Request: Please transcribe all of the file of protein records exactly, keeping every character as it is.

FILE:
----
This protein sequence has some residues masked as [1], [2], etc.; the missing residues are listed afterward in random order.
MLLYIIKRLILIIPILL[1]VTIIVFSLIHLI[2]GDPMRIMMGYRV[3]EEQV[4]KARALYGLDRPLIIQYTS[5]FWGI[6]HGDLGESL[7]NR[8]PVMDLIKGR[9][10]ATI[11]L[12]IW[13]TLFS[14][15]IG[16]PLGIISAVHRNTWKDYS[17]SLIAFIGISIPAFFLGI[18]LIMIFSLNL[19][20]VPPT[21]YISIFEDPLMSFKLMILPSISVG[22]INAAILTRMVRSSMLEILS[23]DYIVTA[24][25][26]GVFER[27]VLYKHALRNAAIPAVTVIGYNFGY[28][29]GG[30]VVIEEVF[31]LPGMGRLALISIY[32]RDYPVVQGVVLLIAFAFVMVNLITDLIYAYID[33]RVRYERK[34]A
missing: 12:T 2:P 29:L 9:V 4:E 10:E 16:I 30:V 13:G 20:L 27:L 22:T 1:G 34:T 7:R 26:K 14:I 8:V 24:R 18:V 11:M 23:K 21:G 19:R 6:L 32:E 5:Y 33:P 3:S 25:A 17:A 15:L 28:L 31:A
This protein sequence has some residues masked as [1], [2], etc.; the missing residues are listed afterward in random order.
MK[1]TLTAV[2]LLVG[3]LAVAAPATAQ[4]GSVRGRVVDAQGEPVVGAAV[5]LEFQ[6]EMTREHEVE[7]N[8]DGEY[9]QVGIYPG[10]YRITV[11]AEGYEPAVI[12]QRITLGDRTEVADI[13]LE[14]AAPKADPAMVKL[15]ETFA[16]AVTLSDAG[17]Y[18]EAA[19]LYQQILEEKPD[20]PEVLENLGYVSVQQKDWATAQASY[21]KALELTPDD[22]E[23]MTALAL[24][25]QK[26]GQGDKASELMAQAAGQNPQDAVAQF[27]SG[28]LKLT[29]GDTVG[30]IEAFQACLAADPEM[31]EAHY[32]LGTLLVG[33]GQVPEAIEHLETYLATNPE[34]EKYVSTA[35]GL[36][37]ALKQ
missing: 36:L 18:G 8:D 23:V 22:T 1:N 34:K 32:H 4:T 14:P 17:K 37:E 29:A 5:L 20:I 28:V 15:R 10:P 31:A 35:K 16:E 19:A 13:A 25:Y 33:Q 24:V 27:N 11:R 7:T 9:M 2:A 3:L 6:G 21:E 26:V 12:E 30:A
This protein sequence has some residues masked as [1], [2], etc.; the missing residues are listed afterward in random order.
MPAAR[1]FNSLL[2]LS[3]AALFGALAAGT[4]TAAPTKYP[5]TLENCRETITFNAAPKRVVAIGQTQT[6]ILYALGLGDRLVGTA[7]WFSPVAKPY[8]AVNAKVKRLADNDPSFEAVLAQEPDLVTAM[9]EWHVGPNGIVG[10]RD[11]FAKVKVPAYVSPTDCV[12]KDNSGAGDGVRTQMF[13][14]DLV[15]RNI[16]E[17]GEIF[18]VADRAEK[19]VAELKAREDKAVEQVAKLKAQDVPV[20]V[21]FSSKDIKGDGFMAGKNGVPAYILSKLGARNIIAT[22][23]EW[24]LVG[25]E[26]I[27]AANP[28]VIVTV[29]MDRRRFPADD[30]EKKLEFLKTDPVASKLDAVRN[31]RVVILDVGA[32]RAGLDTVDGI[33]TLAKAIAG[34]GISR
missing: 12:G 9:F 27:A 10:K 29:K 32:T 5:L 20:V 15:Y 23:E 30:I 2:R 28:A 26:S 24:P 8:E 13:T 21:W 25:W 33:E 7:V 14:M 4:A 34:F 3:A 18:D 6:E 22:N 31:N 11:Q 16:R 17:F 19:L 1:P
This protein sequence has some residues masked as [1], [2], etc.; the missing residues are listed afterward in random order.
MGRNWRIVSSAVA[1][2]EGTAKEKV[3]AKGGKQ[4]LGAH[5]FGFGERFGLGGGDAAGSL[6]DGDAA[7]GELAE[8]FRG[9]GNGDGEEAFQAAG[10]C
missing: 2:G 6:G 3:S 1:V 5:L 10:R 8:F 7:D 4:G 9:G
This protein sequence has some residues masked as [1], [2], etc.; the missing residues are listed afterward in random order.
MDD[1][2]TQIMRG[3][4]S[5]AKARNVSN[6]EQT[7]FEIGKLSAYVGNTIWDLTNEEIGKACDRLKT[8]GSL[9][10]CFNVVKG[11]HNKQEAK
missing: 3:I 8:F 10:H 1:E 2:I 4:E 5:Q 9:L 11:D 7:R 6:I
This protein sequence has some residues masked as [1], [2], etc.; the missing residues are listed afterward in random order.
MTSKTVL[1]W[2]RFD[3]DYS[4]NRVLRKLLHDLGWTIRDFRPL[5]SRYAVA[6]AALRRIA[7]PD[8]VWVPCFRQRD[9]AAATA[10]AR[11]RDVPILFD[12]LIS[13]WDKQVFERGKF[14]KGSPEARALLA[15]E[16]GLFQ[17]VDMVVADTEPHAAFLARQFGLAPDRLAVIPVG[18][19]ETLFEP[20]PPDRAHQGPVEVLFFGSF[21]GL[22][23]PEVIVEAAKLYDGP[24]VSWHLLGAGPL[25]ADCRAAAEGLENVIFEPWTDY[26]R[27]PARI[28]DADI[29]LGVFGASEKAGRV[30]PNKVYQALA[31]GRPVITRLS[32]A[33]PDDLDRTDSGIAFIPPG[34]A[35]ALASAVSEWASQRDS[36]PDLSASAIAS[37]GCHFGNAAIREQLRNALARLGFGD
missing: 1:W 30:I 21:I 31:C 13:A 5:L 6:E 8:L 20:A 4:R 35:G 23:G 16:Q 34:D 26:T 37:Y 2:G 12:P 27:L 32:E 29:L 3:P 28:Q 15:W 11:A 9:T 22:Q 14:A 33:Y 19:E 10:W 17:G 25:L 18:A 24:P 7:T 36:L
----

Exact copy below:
This protein sequence has some residues masked as [1], [2], etc.; the missing residues are listed afterward in random order.
MLLYIIKRLILIIPILL[1]VTIIVFSLIHLI[2]GDPMRIMMGYRV[3]EEQV[4]KARALYGLDRPLIIQYTS[5]FWGI[6]HGDLGESL[7]NR[8]PVMDLIKGR[9][10]ATI[11]L[12]IW[13]TLFS[14][15]IG[16]PLGIISAVHRNTWKDYS[17]SLIAFIGISIPAFFLGI[18]LIMIFSLNL[19][20]VPPT[21]YISIFEDPLMSFKLMILPSISVG[22]INAAILTRMVRSSMLEILS[23]DYIVTA[24][25][26]GVFER[27]VLYKHALRNAAIPAVTVIGYNFGY[28][29]GG[30]VVIEEVF[31]LPGMGRLALISIY[32]RDYPVVQGVVLLIAFAFVMVNLITDLIYAYID[33]RVRYERK[34]A
missing: 12:T 2:P 29:L 9:V 4:E 10:E 16:I 30:V 13:G 20:L 27:L 22:T 1:G 34:T 7:R 26:K 14:I 8:V 24:R 18:V 11:M 23:K 21:G 19:R 6:L 32:E 5:Y 33:P 3:S 25:A 17:A 15:L 28:L 31:A
This protein sequence has some residues masked as [1], [2], etc.; the missing residues are listed afterward in random order.
MK[1]TLTAV[2]LLVG[3]LAVAAPATAQ[4]GSVRGRVVDAQGEPVVGAAV[5]LEFQ[6]EMTREHEVE[7]N[8]DGEY[9]QVGIYPG[10]YRITV[11]AEGYEPAVI[12]QRITLGDRTEVADI[13]LE[14]AAPKADPAMVKL[15]ETFA[16]AVTLSDAG[17]Y[18]EAA[19]LYQQILEEKPD[20]PEVLENLGYVSVQQKDWATAQASY[21]KALELTPDD[22]E[23]MTALAL[24][25]QK[26]GQGDKASELMAQAAGQNPQDAVAQF[27]SG[28]LKLT[29]GDTVG[30]IEAFQACLAADPEM[31]EAHY[32]LGTLLVG[33]GQVPEAIEHLETYLATNPE[34]EKYVSTA[35]GL[36][37]ALKQ
missing: 36:L 18:G 8:D 23:V 22:T 1:N 34:K 32:H 4:T 14:P 17:K 37:E 29:A 5:L 20:I 28:V 15:R 10:P 31:A 35:K 16:E 19:A 13:A 25:Y 33:Q 24:V 27:N 11:R 7:T 9:M 2:A 3:L 6:G 21:E 26:V 12:E 30:A
This protein sequence has some residues masked as [1], [2], etc.; the missing residues are listed afterward in random order.
MPAAR[1]FNSLL[2]LS[3]AALFGALAAGT[4]TAAPTKYP[5]TLENCRETITFNAAPKRVVAIGQTQT[6]ILYALGLGDRLVGTA[7]WFSPVAKPY[8]AVNAKVKRLADNDPSFEAVLAQEPDLVTAM[9]EWHVGPNGIVG[10]RD[11]FAKVKVPAYVSPTDCV[12]KDNSGAGDGVRTQMF[13][14]DLV[15]RNI[16]E[17]GEIF[18]VADRAEK[19]VAELKAREDKAVEQVAKLKAQDVPV[20]V[21]FSSKDIKGDGFMAGKNGVPAYILSKLGARNIIAT[22][23]EW[24]LVG[25]E[26]I[27]AANP[28]VIVTV[29]MDRRRFPADD[30]EKKLEFLKTDPVASKLDAVRN[31]RVVILDVGA[32]RAGLDTVDGI[33]TLAKAIAG[34]GISR
missing: 12:G 9:F 27:A 10:K 29:K 32:T 5:L 20:V 15:Y 23:E 30:I 2:R 28:A 26:S 24:P 8:E 13:T 21:W 25:W 33:E 7:V 14:M 4:A 34:F 3:A 18:D 6:E 22:N 31:N 11:Q 16:R 17:F 19:L 1:P
This protein sequence has some residues masked as [1], [2], etc.; the missing residues are listed afterward in random order.
MGRNWRIVSSAVA[1][2]EGTAKEKV[3]AKGGKQ[4]LGAH[5]FGFGERFGLGGGDAAGSL[6]DGDAA[7]GELAE[8]FRG[9]GNGDGEEAFQAAG[10]C
missing: 2:G 6:G 3:S 1:V 5:L 10:R 8:F 7:D 4:G 9:G
This protein sequence has some residues masked as [1], [2], etc.; the missing residues are listed afterward in random order.
MDD[1][2]TQIMRG[3][4]S[5]AKARNVSN[6]EQT[7]FEIGKLSAYVGNTIWDLTNEEIGKACDRLKT[8]GSL[9][10]CFNVVKG[11]HNKQEAK
missing: 3:I 8:F 10:H 1:E 2:I 4:E 5:Q 9:L 11:D 7:R 6:I
This protein sequence has some residues masked as [1], [2], etc.; the missing residues are listed afterward in random order.
MTSKTVL[1]W[2]RFD[3]DYS[4]NRVLRKLLHDLGWTIRDFRPL[5]SRYAVA[6]AALRRIA[7]PD[8]VWVPCFRQRD[9]AAATA[10]AR[11]RDVPILFD[12]LIS[13]WDKQVFERGKF[14]KGSPEARALLA[15]E[16]GLFQ[17]VDMVVADTEPHAAFLARQFGLAPDRLAVIPVG[18][19]ETLFEP[20]PPDRAHQGPVEVLFFGSF[21]GL[22][23]PEVIVEAAKLYDGP[24]VSWHLLGAGPL[25]ADCRAAAEGLENVIFEPWTDY[26]R[27]PARI[28]DADI[29]LGVFGASEKAGRV[30]PNKVYQALA[31]GRPVITRLS[32]A[33]PDDLDRTDSGIAFIPPG[34]A[35]ALASAVSEWASQRDS[36]PDLSASAIAS[37]GCHFGNAAIREQLRNALARLGFGD
missing: 1:W 30:I 21:I 31:C 13:A 5:L 6:E 8:L 20:A 4:R 35:G 23:G 16:Q 34:D 26:T 37:Y 2:G 12:P 27:L 32:E 29:L 3:P 28:Q 15:W 11:A 9:T 22:Q 14:A 33:Y 19:E 10:W 17:G 25:L 18:A 24:P 7:T 36:L